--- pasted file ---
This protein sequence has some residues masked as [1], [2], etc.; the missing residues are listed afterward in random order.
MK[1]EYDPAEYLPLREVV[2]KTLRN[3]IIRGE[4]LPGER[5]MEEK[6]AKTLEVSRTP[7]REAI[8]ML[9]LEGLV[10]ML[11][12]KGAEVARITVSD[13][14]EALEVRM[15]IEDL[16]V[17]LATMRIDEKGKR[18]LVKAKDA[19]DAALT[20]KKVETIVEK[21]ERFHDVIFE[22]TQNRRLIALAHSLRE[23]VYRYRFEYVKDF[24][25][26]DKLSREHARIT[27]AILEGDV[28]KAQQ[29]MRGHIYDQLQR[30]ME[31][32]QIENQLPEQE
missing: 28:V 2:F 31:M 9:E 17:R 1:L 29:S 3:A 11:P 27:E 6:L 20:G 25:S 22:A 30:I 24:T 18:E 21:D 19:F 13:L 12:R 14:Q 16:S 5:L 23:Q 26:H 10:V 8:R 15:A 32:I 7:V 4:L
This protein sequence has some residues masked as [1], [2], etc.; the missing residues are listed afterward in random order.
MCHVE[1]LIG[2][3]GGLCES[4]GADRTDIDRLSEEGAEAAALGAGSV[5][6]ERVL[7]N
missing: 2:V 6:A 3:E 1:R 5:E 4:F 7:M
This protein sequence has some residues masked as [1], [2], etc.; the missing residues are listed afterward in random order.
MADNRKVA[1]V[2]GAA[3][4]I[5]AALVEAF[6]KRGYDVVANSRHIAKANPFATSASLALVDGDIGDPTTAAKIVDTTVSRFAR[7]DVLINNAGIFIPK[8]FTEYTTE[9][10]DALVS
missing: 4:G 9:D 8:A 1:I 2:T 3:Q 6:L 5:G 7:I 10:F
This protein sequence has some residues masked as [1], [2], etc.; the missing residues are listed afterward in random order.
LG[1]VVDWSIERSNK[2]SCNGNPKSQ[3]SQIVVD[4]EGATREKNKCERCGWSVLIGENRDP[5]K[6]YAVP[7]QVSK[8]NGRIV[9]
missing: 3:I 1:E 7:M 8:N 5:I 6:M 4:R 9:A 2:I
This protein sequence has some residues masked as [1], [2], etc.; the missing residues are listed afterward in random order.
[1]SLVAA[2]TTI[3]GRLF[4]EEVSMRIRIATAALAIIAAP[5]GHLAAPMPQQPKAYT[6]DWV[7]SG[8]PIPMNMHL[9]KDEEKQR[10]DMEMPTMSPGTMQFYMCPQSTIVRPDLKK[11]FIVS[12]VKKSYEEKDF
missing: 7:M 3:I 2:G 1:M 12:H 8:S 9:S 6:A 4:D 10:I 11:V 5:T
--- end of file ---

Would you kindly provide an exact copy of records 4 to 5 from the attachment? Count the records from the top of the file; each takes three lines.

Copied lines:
This protein sequence has some residues masked as [1], [2], etc.; the missing residues are listed afterward in random order.
LG[1]VVDWSIERSNK[2]SCNGNPKSQ[3]SQIVVD[4]EGATREKNKCERCGWSVLIGENRDP[5]K[6]YAVP[7]QVSK[8]NGRIV[9]
missing: 3:I 1:E 7:M 8:N 5:I 6:M 4:R 9:A 2:I
This protein sequence has some residues masked as [1], [2], etc.; the missing residues are listed afterward in random order.
[1]SLVAA[2]TTI[3]GRLF[4]EEVSMRIRIATAALAIIAAP[5]GHLAAPMPQQPKAYT[6]DWV[7]SG[8]PIPMNMHL[9]KDEEKQR[10]DMEMPTMSPGTMQFYMCPQSTIVRPDLKK[11]FIVS[12]VKKSYEEKDF
missing: 7:M 3:I 2:G 1:M 12:H 8:S 9:S 6:A 4:D 10:I 11:V 5:T